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Re: [ddlm-group] options/text vs binary/end-of-line. .. .. .. .... .. .. .. .. .. .

On Monday, June 28, 2010 6:00 PM, SIMON WESTRIP wrote:

>John suggests "the goal of CIF being compatible with general-purpose text tools"
>This is possibly the crux of the matter.

It is right at the heart of the matter, I agree, and it comes with an historical impetus.  As I composed these comments, I distilled what I think are the essences of the two main positions into two short statements that capture, for me, the alternatives before us.  Please forgive the somewhat didactic discussion leading up to these, and skip straight to the *** if you wish to ignore my long-windedness altogether.

>Unless a general-purpose text tool is capable of the determining text encoding system, it ain't going to be much use
>for a CIF that was encoded on a different system and uses non-ASCII chars?

Forgive me if I am reading too much into the question, but I think it highlights a central difference of understanding: some parties to this discussion seem to hold that text vs. binary is an inherent characteristic of a file, but I maintain that a stream of bytes divorced from any explicit or implicit metadata about its encoding is binary, not text.  This complication of electronic text handling is not new, but it has assumed much more prominence as internationalization issues have gained importance.

Implicit encoding metadata commonly takes the form of the text in question being encoded according to the default scheme for the system or tool.  It could, in one sense, also take the form of a requirement in the format specification, but that is meaningful only for tools specific to the format, which rather moots the text vs. binary question.  It could also take the form of local policy, such as "all CIFs in this archive are encoded in CESU-8," which would be useful to tools configured for the relevant environment (e.g. a web server).

Explicit metadata can be carried by the file itself or conveyed out-of-band.  XML's encoding attribute is an example of the former, and HTTP's content-type header is an example of the latter.  These are useful only to certain tools, specific to a particular format, environment, or exchange mechanism.

One of the upshots of all this is that transcoding must in general be a routine aspect of text file exchange, as that can make explicit encoding metadata implicit.  As Simon has shown, transcoding not automatic in many contexts, so it may require extra work on the receiving end.  To the extent that there is a current assumption and practice of CIFs being stored and forwarded byte-for-byte as received (i.e. without transcoding or explicit metadata), CIF is already being treated as a binary format.  In a sense, perhaps, it is being treated simultaneously as several distinct binary formats.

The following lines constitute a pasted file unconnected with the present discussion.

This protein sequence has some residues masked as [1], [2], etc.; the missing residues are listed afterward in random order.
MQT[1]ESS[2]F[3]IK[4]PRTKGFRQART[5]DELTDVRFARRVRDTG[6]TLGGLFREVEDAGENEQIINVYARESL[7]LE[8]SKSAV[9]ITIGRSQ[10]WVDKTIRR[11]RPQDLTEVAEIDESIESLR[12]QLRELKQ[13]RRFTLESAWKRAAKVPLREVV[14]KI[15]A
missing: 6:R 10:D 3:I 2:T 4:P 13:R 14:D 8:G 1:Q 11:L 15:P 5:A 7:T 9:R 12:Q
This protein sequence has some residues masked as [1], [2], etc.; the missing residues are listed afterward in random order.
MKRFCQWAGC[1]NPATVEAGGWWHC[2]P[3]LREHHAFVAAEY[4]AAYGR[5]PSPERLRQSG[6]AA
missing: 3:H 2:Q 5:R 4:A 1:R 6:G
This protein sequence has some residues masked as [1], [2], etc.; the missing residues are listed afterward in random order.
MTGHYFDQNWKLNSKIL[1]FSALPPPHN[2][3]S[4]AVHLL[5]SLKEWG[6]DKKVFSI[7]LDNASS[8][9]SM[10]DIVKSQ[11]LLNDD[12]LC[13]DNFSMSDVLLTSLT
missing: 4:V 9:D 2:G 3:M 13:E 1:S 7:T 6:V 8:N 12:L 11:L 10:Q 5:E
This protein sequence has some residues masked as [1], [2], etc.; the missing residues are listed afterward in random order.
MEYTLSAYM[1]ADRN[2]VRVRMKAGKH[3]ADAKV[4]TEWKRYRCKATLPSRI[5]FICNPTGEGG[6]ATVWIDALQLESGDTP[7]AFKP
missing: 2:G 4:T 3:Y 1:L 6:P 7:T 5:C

>By extending the character set beyond ASCII, we have to accept that not all general-purpose text tools are going to
>be applicable as CIF editors/viewers.

That's a valid perspective, but I would sharpen it: as part of extending the character set beyond ASCII, we abandon the premise that CIF is a text format, though under some circumstances it may still be possible to manipulate CIFs with tools designed for text.

Alternatively, I have been advocating essentially this: by extending the character set beyond ASCII, we magnify the importance of exchanging and storing CIFs according to text conventions, including correctly communicating encodings as necessary and transcoding as appropriate.

I hope the latter position adequately encompasses Herb's view as well.  Each position carries additional baggage, which I have omitted to focus on the essential ideas.  If wider comment is sought, then I submit that these alternatives provide a suitable basis for soliciting such.

Whichever position prevails, I should like to see something substantially similar to the corresponding position statement above be inserted into the spec.


John C. Bollinger, Ph.D.
Department of Structural Biology
St. Jude Children's Research Hospital

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